Are you trying to learn how to build a crawl space foundation in a small house? If yes, you should check out this guide.
Mold and mildew, termites, and rotting foundations are the stuff of nightmares for homeowners, no matter the size house. Basements and crawlspaces house these evil villains, thus knowing how to build a crawl space foundation will help you sleep better.
Read on to learn more about crawl spaces and how to build one.
Why Have a Crawl Space?
Foundations do three things for a home:
They support the structure above them. They keep out groundwater. And they prevent water and soil vapor from coming into the house.
You do not just drop a home on a pile of dirt. You start with a foundation.
When you build or move home, you first build the foundation. It is the most critical part of the home. If it fails, your home will fail.
You have many choices of foundation. For the purpose of this article, we will focus on building just one but tell you about two others.
The slab foundation consists of a slab of high-quality concrete. It's the cheapest foundation to build and easiest to maintain.
However, if you have to repair a home, a slab foundation can cause you some problems. You will end up having to dig to find the plumbing or electrical issues.
Plus, a slab offers no protection from bad weather.
Basements are big holes in the ground under your home. They technically double your living space and give you oodles of options for more bedrooms, bathrooms, and storage. They also offer a subterranean shelter during wind storms.
But they have a host of potential problems, including groundwater issues as well as mold.
Crawl Space Foundation
Crawl spaces are the middle of the road foundation. They are essentially a shallow basement, as shallow as one foot. They give the home some elevation and air to breathe while not taking on the water you'd see in a basement.
When contractors build a crawl space, they elevate the home off the ground, pour footings, and then lay blocks to create the foundation. This foundation then supports the walls of the structure.
A crawlspace will cost less than a basement but will take just as much time to build. You can access your utilities, and you will also have warmer floors since they will be elevated, and you will not be walking on concrete.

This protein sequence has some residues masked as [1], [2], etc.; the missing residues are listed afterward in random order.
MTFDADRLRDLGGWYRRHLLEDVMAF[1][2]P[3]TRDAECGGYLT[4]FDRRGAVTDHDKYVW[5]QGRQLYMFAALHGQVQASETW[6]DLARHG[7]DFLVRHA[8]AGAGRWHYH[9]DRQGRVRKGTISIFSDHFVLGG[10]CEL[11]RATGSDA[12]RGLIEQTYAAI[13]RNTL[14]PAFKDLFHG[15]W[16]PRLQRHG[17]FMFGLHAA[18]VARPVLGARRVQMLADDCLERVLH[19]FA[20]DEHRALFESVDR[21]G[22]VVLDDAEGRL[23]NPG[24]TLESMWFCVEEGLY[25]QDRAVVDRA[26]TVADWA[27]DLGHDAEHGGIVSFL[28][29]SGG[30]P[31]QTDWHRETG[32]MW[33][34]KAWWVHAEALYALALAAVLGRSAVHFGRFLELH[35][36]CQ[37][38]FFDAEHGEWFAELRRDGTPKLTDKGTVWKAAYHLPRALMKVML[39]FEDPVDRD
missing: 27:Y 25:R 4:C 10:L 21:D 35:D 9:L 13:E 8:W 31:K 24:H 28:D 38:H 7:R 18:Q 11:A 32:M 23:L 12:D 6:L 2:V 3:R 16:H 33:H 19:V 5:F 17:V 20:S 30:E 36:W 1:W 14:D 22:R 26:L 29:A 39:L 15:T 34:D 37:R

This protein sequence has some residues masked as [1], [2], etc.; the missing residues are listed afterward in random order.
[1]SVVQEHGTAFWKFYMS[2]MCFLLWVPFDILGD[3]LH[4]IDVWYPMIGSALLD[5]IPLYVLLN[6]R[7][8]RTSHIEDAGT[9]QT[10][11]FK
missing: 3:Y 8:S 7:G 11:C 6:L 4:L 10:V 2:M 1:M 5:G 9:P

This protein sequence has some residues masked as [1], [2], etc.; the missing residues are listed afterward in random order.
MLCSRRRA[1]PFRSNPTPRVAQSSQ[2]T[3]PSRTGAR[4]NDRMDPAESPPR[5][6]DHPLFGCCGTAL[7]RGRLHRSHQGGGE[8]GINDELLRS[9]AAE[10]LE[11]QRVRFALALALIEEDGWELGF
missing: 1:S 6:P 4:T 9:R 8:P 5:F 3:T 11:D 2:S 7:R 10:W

A sound crawlspace will require insulation, and that will make your home warmer as well.
Crawlspaces are still prone to moisture. If you do not condition it, it can easily become a home to mold and fungi.
Because a crawlspace offers just enough room to crawl, it does not give you shelter in a storm. Thus people with crawl spaces in tornado-prone areas will often have exterior shelters.
How to Build a Crawl Space Foundation
When building a crawl space, a contractor will lift the home and then have a below-ground course of walls.
Because crawl spaces are prone to dampness, they work best in dry climates. Engineers have developed ways to keep the crawl spaces dry, though, since they are cheaper to build than a basement.
Contractors will keep water out by using perforated pipes and gravel in addition to a trench around the crawl space. This will keep the water away.
Using an encapsulated crawl space will seal off any unwanted moisture and keep the space healthy.
Checklist for Building a Crawl Space
Building a crawlspace takes skill. You need to make sure you follow building codes. You also need to create a safe space.
Here are some basic things to check as you build your crawlspace.
Did You Seal Your Vents?
Some people believe the crawlspace vents prevent moisture and rot. However, if you encapsulate your crawl space with Class 1 vapor retarder and then use conditioned air supply, you do not need to have those vents. You can cap them or seal them.
Is Your Access Door to Code?
Make sure your access door is to code. Typically, codes require the door to be 18x24 inches. Check your local building codes.
Did You Use Vapor Retardant on the Ground?
A crawl space is more than just a shallow hold under your house. You need to protect it from the elements. Any amount of mold or mildew can travel up to your home. It can rot the foundation of your home and make you sick.
So you need to encapsulate the space. When you do this, you must use a Class I vapor retarder. You should also have a vapor barrier that covers the ground.
Vapor retardant will prevent that mold from growing.
Did You Drain and Vent to Code?
Make sure your crawlspace surface slopes to a drain or a sump pump. If your surface does not slope, water will collect, and you again could have mold issues.
Did You Use Damping Proof Materials for the Outside Walls?
Your exterior walls are susceptible to moisture, as well. If the outside grade of your wall is higher than the inside grade, the exterior walls should contain a damp proofing material.
Is Your Air Moving?
When you encapsulate your crawl space, you need to keep the air moving in it. The more you keep the air moving, the less susceptible the area is to mold.
You can use operated mechanical exhaust ventilation or conditioned air supply. Permanent dehumidifiers work as well. All of these systems will keep the space dry and healthy.
Are You Insulated Properly?
If you want a warm home, you need to insulate the crawl space properly. Use thermal insulation on the walls inside the space if the floor is encapsulated with Class I vapor retarder.
You can also use foam insulation boards. These boards should have a thermal barrier.
Dig Shallow, Dig Smart
Now that you know the ins and outs of how to build a crawl space foundation, you can dig smart. Crawl spaces can become the breeding ground for mold and critters, or they can create a warm, energy-efficient home.
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